Modern medicine has evolved to an extent that would have been difficult to imagine, even twenty years ago. Advanced imaging technologies have given radiologists the ability to ‘see' the metabolic activity and location of pee-sized tumors, anywhere in the body. High-tech pharmacology research has led to the development of a vast array of drugs that can be prescribed for almost any named medical condition. And, nearly every day we learn of new genetic discoveries that have been associated with various cancers, heart disease, diabetes, depression, and other health problems.
However, the overall picture of modern medicine is far from perfect... The cost of healthcare, in the United States, is reaching unsustainable levels and, if not adequately addressed in the near future, will lead to an even more troubling state for our nation's health and economy. Highlighting this point, medical bills have become the leading cause of personal bankruptcy, in the U.S. Compared to other industrialized countries, the U.S. spends most of all on health care. Nonetheless, the U.S. ranks relatively low on health care indicators.
Access to healthcare is limited to those fortunate enough to be able to afford it. Preventive care (i.e. counseling and screening) is not always reimbursed and thus limits the ability of providers to offer this essential service. Individuals who have limited access to primary care providers, often do not seek medical attention until their problem has escalated into a serious condition. As a result, our nation's, emergency departments and urgent care clinics unfortunately serve as the healthcare entry point for the majority of individuals who cannot afford primary care. Even when a patient has access to primary care, they may only be allotted a few minutes to focus on one or two of their issues- obviously, this is not conducive for managing complex medical problems (let alone, preventive care counseling.)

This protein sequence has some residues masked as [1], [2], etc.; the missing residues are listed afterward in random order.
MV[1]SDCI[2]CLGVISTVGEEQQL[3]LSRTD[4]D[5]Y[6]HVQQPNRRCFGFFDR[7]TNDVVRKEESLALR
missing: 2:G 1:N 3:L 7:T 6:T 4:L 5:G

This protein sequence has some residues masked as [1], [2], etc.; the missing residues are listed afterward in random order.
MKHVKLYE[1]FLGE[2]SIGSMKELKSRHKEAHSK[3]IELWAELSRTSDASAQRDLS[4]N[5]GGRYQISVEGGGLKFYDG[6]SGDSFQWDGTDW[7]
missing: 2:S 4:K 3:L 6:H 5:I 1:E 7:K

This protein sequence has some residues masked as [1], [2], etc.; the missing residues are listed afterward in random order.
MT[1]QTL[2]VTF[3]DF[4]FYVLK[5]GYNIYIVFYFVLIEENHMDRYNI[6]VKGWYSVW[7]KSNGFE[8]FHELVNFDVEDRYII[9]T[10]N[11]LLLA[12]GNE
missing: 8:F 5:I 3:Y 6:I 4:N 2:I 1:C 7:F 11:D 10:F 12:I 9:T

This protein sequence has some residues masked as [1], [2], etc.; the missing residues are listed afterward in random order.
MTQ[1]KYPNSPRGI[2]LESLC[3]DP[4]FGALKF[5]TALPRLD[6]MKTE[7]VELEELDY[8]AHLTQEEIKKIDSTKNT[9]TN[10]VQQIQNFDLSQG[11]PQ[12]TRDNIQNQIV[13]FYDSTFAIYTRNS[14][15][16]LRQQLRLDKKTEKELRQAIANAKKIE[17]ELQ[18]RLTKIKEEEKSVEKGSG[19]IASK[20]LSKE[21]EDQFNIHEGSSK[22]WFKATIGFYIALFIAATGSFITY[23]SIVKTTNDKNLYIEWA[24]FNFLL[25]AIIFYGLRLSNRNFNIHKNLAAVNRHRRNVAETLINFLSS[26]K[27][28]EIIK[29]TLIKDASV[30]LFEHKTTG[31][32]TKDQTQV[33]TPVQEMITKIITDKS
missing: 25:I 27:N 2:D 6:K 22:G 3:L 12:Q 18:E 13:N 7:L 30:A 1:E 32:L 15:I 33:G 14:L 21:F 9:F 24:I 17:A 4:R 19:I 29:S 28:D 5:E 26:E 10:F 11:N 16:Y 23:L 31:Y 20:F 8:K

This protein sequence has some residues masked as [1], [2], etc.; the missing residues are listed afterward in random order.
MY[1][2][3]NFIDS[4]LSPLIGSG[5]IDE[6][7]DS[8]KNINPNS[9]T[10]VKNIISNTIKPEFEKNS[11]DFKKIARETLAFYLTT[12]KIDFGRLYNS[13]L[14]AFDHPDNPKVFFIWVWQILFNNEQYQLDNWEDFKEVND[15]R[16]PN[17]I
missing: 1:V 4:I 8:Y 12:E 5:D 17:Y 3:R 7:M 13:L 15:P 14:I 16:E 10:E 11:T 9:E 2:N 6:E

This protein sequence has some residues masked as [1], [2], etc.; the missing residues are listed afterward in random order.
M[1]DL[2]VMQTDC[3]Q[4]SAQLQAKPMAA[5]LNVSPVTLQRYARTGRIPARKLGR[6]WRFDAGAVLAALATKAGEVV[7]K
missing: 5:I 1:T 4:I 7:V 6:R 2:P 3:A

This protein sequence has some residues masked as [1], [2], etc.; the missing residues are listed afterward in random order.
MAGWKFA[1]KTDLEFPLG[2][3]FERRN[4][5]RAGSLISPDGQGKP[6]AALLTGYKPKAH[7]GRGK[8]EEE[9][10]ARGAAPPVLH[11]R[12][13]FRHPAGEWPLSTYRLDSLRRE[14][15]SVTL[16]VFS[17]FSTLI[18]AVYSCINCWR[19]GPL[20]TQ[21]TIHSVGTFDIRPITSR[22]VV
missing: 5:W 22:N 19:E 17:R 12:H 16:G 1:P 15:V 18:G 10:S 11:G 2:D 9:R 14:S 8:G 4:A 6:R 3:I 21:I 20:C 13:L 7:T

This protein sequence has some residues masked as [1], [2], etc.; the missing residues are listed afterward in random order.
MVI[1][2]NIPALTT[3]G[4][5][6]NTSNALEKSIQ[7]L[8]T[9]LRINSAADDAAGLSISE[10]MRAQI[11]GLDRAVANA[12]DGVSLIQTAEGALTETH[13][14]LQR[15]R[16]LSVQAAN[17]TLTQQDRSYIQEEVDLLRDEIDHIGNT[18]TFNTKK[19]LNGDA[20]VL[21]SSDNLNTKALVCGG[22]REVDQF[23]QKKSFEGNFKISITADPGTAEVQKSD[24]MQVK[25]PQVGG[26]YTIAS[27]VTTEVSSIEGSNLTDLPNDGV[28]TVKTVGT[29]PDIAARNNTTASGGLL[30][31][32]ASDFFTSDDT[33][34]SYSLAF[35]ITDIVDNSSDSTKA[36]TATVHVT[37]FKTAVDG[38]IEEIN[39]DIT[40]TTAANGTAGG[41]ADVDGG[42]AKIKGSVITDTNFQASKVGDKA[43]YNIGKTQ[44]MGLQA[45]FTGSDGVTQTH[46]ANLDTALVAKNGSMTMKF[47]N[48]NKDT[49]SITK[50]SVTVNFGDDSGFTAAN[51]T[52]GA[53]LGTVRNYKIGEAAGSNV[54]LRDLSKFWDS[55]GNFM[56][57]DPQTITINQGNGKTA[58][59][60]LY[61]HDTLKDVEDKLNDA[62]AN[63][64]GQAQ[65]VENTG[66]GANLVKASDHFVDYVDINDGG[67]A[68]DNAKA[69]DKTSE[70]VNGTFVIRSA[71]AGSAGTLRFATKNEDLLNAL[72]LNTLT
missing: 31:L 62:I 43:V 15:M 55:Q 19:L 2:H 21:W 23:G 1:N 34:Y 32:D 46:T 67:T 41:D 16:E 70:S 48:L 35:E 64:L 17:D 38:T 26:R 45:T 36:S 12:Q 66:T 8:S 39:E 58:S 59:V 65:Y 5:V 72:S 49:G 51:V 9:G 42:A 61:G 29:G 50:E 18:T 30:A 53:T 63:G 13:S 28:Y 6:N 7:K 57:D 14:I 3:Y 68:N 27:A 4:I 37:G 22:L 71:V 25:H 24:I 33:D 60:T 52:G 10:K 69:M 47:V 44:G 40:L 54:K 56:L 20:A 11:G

Coordination of care between multiple specialty providers is often too time-intensive for primary care providers who are already overburdened. The ability for providers to document and communicate medical information is hindered by the lack of standardized electronic medical record systems, significantly increasing the risk of medical errors and the inefficiency of each encounter. These issues are not simple and will require a paradigm shift in our healthcare system. The new system must focus on an integrated approach to health care, one that addresses the whole person: body, mind and spirit. This is the essence of ‘integrative medicine.' Increasing timely and affordable access to primary care providers is essential in this model. Preventing disease and improving wellness will be financially incentivized in this new system, as opposed to only rewarding providers for offering expensive therapies and procedures. The best of evidencebased conventional and non-conventional therapies are combined in integrative medicine. Whenever there is a choice between equally effective therapies, selecting the least costly and least invasive/toxic option should be offered. This was the focus of the "Summit on Integrative Medicine and the Health of the Public", held at the Institute of Medicine (IOM), in February, 2009.
Traditional Chinese medicine (TCM) is one of many whole health systems (i.e. Ayurvedic medicine, Native American medicine, Tibetan medicine, etc.) that embodies the concept of integrative medicine. A variety of TCM modalities (i.e. acupuncture, tui na, qi gong, herbal formulas, etc.) have been shown to reduce stress, improve fitness and flexibility, decrease pain and inflammation, improve sleep, modulate hormone levels, and improve various quality of life outcomes (physical and psychological.) These dynamic and complex parameters have been associated with numerous disease processes (i.e. cardiovascular disease, diabetes, cancer, depression, etc.).
TCM is one of the first healthcare systems to emphasize the importance of promoting wellness and preventing disease through healthy eating habits, nutrition, exercise, and meditation. The role of TCM in integrative medicine looks very promising. A quick search on MEDLINE demonstrates thousands of studies employing TCM modalities. These studies vary significantly in their quality and reliability. Increasingly, TCM studies
have been more closely adhering to the rigorous design criteria expected in peer reviewed, conventional medical journals (i.e. randomization, thoughtful selection/omission of controls, statistical power calculations, the use of validated assessment instruments, etc.). Collaborative research among investigators of varying
backgrounds (between physicians, chiropractors, TCM practitioners, statisticians, pharmacologists, etc.) can be helpful in designing high-quality trials to study the efficacy, safety, and cost-effectiveness of TCM practices within the integrative medicine model.